Gordon Clark on the Problems of Empiricism
by Douglas J. Douma
June 25, 2015
Empiricism has been, and is, a prominent epistemology among both secular and Christian philosophers. It is often accepted as the “common sense” epistemology, but certainly hasn’t been without its detractors in the history of philosophy. Many ancient Greek philosophers, Plato and Plotinus among them, critiqued empiricism as untenable. Early Christian thought, as exemplified by St. Augustine, also largely opposed empiricism.
It was largely this Augustinian tradition which Gordon Clark followed. Arguments against empiricism constitute a significant portion of Clark’s works. The reason for this emphasis is clear: various forms of empiricism, all of which Clark considered demonstrably false, dominated the philosophical landscape during his day (and continue to do so in the present). Clark knew that the ancient Greek’s arguments against empiricism had not been refuted, but simply ignored.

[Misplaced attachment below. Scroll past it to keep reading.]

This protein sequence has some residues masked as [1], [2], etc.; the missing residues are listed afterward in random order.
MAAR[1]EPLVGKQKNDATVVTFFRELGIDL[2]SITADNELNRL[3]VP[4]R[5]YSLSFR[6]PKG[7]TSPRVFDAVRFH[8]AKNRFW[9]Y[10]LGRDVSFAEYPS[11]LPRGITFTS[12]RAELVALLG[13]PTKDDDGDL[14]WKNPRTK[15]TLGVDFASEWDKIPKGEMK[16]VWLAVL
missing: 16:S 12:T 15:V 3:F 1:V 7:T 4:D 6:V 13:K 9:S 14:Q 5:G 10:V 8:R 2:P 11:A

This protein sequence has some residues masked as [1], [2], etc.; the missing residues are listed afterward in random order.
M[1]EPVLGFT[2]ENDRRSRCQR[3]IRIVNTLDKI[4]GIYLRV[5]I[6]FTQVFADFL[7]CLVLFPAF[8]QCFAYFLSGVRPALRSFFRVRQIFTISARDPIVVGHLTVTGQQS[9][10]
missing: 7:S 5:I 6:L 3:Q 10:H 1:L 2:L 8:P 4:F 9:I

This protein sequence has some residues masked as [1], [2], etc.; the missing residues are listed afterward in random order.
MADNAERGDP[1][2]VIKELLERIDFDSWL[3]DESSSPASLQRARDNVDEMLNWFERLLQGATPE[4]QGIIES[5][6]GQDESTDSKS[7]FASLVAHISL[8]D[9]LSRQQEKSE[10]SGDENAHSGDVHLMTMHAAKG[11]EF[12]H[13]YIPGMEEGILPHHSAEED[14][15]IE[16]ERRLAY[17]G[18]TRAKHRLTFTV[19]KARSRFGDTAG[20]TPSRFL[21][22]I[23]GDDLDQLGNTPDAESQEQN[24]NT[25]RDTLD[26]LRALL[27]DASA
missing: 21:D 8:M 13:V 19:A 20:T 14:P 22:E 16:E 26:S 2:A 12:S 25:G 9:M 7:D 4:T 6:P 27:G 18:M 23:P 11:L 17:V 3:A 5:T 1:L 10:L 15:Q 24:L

Defining empiricism Clark wrote: “Empiricism, strictly speaking…
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